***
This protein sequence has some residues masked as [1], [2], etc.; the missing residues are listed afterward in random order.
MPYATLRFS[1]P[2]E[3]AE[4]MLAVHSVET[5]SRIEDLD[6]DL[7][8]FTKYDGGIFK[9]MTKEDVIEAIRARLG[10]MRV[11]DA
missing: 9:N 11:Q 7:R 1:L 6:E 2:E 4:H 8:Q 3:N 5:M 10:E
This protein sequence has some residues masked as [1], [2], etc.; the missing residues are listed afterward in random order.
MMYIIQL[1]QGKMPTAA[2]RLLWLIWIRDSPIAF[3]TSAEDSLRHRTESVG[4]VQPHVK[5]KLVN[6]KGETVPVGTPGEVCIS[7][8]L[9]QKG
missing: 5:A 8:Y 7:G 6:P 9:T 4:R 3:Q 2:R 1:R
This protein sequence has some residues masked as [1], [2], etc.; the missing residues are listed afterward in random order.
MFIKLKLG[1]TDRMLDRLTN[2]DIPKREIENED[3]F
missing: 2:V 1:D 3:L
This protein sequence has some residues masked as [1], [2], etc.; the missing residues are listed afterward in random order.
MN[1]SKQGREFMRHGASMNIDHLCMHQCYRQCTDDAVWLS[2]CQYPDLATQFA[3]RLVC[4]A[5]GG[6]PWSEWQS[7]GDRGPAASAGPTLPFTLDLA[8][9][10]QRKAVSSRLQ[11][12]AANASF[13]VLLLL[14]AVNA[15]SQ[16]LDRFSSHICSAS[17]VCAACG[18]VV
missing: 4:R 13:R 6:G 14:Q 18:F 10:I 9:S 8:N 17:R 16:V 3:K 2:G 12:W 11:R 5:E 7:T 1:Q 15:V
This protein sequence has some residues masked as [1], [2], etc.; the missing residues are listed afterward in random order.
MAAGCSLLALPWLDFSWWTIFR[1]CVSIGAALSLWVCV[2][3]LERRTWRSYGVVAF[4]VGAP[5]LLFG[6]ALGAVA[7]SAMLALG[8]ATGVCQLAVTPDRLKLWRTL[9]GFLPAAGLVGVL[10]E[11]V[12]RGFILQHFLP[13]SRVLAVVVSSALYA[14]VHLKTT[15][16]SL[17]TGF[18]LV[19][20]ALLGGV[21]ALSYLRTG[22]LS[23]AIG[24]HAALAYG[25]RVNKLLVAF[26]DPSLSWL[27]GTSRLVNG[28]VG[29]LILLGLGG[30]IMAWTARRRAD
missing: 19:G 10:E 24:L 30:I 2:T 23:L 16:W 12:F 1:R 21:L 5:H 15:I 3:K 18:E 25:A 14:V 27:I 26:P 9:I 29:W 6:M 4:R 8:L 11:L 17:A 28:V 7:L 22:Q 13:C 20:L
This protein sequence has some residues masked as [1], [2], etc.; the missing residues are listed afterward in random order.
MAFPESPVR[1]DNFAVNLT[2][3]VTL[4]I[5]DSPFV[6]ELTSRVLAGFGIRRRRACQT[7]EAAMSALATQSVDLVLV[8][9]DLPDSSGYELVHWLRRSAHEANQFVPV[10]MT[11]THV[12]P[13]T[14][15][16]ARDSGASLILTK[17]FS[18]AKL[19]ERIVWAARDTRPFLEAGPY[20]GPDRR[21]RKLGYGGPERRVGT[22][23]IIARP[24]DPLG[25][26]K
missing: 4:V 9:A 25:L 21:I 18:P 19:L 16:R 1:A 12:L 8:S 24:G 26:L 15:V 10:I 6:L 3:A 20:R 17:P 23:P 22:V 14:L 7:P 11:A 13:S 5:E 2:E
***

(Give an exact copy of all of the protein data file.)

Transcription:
This protein sequence has some residues masked as [1], [2], etc.; the missing residues are listed afterward in random order.
MPYATLRFS[1]P[2]E[3]AE[4]MLAVHSVET[5]SRIEDLD[6]DL[7][8]FTKYDGGIFK[9]MTKEDVIEAIRARLG[10]MRV[11]DA
missing: 9:N 11:Q 7:R 1:L 6:E 2:E 4:H 8:Q 3:N 5:M 10:E
This protein sequence has some residues masked as [1], [2], etc.; the missing residues are listed afterward in random order.
MMYIIQL[1]QGKMPTAA[2]RLLWLIWIRDSPIAF[3]TSAEDSLRHRTESVG[4]VQPHVK[5]KLVN[6]KGETVPVGTPGEVCIS[7][8]L[9]QKG
missing: 5:A 8:Y 7:G 6:P 9:T 4:R 3:Q 2:R 1:R
This protein sequence has some residues masked as [1], [2], etc.; the missing residues are listed afterward in random order.
MFIKLKLG[1]TDRMLDRLTN[2]DIPKREIENED[3]F
missing: 2:V 1:D 3:L
This protein sequence has some residues masked as [1], [2], etc.; the missing residues are listed afterward in random order.
MN[1]SKQGREFMRHGASMNIDHLCMHQCYRQCTDDAVWLS[2]CQYPDLATQFA[3]RLVC[4]A[5]GG[6]PWSEWQS[7]GDRGPAASAGPTLPFTLDLA[8][9][10]QRKAVSSRLQ[11][12]AANASF[13]VLLLL[14]AVNA[15]SQ[16]LDRFSSHICSAS[17]VCAACG[18]VV
missing: 4:R 13:R 6:G 14:Q 18:F 10:I 9:S 8:N 17:R 16:V 3:K 2:G 12:W 11:R 5:E 7:T 1:Q 15:V
This protein sequence has some residues masked as [1], [2], etc.; the missing residues are listed afterward in random order.
MAAGCSLLALPWLDFSWWTIFR[1]CVSIGAALSLWVCV[2][3]LERRTWRSYGVVAF[4]VGAP[5]LLFG[6]ALGAVA[7]SAMLALG[8]ATGVCQLAVTPDRLKLWRTL[9]GFLPAAGLVGVL[10]E[11]V[12]RGFILQHFLP[13]SRVLAVVVSSALYA[14]VHLKTT[15][16]SL[17]TGF[18]LV[19][20]ALLGGV[21]ALSYLRTG[22]LS[23]AIG[24]HAALAYG[25]RVNKLLVAF[26]DPSLSWL[27]GTSRLVNG[28]VG[29]LILLGLGG[30]IMAWTARRRAD
missing: 19:G 10:E 24:L 30:I 2:T 23:L 16:W 12:F 1:R 21:L 5:H 15:I 3:K 18:E 25:A 14:V 27:I 26:P 9:I 29:W 6:M 4:R 8:L 11:L 17:A 28:V 7:L 22:Q 13:C 20:L
This protein sequence has some residues masked as [1], [2], etc.; the missing residues are listed afterward in random order.
MAFPESPVR[1]DNFAVNLT[2][3]VTL[4]I[5]DSPFV[6]ELTSRVLAGFGIRRRRACQT[7]EAAMSALATQSVDLVLV[8][9]DLPDSSGYELVHWLRRSAHEANQFVPV[10]MT[11]THV[12]P[13]T[14][15][16]ARDSGASLILTK[17]FS[18]AKL[19]ERIVWAARDTRPFLEAGPY[20]GPDRR[21]RKLGYGGPERRVGT[22][23]IIARP[24]DPLG[25][26]K
missing: 4:V 9:A 25:L 21:I 18:P 19:L 16:R 1:A 12:L 8:S 24:G 26:L 15:V 10:I 6:L 3:A 20:R 17:P 23:P 22:V 14:L 7:P 11:A 13:S 5:E 2:E